Pulling a survey chain is demanding work. Pulling a survey chain for thirty years manifests (at best) perseverance. Pulling a survey chain, for thirty years, around the boundaries of "Local Government Law" approaches the Sisyphean.' Such obstinacy demands a marking of the occasion-a staking of the claim that sheer persistence counts for something. If continuity contributes order, then "Local Government Law" deserves distinction. Presumably, it numbers among the most "orderly" of presentations appearing in these annual "Georgia Survey" issues.
Alas, the presumption falters. Rather, review reveals, each year's installment goes its own way, both in organization and in substance. Few analytical themes unify the respective articles, and presentation styles unaccountably ebb and flow. Even subtopic headings "diverge, combine, appear, and disappear in seeming disorderliness."'
Typically, this untidiness might be blamed on the student editors, but there is difficulty in that tactic. The author's fight for freedom from editorial control is famous. The editors have long since despaired of his conversion. If there is fault, those editors promptly avow, it is the author's alone.
Slight solace might be taken in analogy. These analytical wanderings fall only ten years short of the mark set by Moses. Perhaps an additional decade will bring Commandments of order to this endeavor as well. Presently, however, such aspirations remain relegated to the promised land.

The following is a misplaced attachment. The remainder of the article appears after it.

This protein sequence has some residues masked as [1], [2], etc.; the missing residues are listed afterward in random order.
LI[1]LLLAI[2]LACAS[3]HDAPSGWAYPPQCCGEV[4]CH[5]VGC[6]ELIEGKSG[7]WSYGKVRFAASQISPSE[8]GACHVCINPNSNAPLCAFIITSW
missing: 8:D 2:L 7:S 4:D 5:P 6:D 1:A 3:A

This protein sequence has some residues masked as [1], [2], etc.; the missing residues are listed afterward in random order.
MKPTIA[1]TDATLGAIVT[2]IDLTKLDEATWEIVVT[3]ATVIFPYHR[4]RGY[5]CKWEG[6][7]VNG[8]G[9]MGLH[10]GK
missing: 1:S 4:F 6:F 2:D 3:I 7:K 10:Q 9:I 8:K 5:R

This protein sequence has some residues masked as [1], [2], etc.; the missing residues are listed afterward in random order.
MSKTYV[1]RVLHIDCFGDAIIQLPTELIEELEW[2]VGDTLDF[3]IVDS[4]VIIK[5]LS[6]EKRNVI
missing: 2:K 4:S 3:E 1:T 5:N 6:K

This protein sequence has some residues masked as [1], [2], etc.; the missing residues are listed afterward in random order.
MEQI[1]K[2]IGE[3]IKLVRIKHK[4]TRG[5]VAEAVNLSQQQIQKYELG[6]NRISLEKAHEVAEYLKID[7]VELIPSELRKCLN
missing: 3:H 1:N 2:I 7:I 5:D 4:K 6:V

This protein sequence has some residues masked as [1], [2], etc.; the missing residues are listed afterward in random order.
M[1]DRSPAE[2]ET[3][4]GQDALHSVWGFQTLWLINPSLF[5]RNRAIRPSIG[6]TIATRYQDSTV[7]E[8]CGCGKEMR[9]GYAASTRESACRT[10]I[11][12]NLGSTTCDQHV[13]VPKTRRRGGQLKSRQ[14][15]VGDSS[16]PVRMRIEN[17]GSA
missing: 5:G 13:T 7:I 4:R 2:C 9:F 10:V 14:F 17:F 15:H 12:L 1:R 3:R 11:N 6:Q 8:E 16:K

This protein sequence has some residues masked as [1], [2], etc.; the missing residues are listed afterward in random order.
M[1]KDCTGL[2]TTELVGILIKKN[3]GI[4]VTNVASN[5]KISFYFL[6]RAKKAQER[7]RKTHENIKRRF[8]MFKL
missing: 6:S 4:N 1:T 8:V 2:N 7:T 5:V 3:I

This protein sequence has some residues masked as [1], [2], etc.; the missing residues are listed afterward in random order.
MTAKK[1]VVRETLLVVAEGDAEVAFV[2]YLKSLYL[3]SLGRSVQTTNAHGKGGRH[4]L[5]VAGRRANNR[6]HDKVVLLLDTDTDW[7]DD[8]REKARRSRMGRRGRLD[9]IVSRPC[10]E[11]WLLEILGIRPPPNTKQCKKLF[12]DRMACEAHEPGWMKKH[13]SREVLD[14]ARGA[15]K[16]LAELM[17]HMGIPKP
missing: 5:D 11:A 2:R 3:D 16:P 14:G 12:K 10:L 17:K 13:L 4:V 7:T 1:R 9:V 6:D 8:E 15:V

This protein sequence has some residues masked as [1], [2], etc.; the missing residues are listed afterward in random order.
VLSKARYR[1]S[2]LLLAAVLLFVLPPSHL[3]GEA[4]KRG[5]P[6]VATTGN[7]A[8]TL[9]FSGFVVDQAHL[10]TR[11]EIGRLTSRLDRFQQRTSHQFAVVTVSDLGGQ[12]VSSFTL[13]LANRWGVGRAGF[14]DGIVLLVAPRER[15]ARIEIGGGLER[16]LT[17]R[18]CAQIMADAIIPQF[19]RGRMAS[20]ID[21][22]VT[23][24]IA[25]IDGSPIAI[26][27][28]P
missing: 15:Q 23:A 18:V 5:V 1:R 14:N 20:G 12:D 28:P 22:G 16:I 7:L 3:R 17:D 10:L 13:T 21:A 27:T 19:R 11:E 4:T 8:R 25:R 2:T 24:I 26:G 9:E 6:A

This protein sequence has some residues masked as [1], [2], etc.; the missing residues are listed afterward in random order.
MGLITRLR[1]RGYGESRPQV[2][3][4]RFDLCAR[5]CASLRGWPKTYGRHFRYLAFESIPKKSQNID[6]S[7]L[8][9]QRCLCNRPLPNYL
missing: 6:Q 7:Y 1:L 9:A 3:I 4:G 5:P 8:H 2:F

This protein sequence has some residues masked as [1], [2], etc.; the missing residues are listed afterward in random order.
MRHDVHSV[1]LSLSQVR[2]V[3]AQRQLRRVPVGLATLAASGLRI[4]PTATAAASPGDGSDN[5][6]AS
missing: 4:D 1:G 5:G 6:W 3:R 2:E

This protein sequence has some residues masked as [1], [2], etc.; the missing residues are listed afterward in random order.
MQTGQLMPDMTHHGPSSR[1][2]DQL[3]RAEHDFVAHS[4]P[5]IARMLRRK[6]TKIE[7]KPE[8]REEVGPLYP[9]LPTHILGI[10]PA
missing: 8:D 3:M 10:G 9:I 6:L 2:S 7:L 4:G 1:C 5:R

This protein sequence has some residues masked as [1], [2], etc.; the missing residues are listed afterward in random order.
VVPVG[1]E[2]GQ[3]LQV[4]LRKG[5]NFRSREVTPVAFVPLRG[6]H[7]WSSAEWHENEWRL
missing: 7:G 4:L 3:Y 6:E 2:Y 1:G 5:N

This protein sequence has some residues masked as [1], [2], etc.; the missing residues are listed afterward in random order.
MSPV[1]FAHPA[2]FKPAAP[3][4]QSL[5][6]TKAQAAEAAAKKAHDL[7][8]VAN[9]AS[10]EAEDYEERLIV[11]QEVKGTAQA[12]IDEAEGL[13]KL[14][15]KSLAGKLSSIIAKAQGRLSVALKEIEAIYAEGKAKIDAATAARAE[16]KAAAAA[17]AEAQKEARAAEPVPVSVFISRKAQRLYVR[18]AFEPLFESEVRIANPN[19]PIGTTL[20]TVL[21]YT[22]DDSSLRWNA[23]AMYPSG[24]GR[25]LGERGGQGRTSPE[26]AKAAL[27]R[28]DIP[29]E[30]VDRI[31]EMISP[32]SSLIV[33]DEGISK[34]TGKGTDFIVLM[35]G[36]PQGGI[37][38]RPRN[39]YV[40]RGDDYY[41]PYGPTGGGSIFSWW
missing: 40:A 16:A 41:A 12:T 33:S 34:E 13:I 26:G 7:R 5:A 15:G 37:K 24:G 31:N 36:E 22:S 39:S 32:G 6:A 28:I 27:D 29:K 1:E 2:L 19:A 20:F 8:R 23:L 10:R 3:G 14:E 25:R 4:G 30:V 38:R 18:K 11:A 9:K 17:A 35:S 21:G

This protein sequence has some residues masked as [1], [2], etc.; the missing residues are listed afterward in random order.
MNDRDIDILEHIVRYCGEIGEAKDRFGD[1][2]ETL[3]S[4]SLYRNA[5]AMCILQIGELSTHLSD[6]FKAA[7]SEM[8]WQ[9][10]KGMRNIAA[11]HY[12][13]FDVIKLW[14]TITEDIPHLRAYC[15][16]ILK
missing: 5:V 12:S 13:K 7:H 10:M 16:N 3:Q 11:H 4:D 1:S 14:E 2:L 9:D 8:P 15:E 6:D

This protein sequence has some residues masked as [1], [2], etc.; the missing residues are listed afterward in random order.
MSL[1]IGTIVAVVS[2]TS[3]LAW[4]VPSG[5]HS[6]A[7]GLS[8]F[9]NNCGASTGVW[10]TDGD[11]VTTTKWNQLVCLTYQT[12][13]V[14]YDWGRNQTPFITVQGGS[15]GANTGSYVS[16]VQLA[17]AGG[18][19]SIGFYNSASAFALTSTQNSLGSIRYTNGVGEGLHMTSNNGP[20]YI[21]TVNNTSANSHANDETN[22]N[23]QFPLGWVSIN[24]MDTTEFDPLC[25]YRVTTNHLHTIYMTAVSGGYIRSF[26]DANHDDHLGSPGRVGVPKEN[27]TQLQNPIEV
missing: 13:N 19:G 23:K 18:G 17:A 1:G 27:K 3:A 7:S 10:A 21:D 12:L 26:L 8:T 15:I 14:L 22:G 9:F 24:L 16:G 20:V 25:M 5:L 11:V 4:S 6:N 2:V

Although conditions thus bode awkwardly for a "survey of the surveys," a few facets might nevertheless be tabulated. At the least, those facets will place the thirty-year exercise in context. Hopefully, they will reflect a scholarship of good faith.
Highlights in place, the endeavor will seek observations from the present occupants of the Georgia Supreme Court and the Georgia Court of Appeals. What better source for reflection upon three decades of judicial decisions than justices and judges of the courts that rendered those decisions?
Sentell, R. Perry Jr.
"Georgia Local Government Law: A Reflection on Thirty Surveys,"
Mercer Law Review: Vol. 46:
1, Article 2.
Available at: https://digitalcommons.law.mercer.edu/jour_mlr/vol46/iss1/2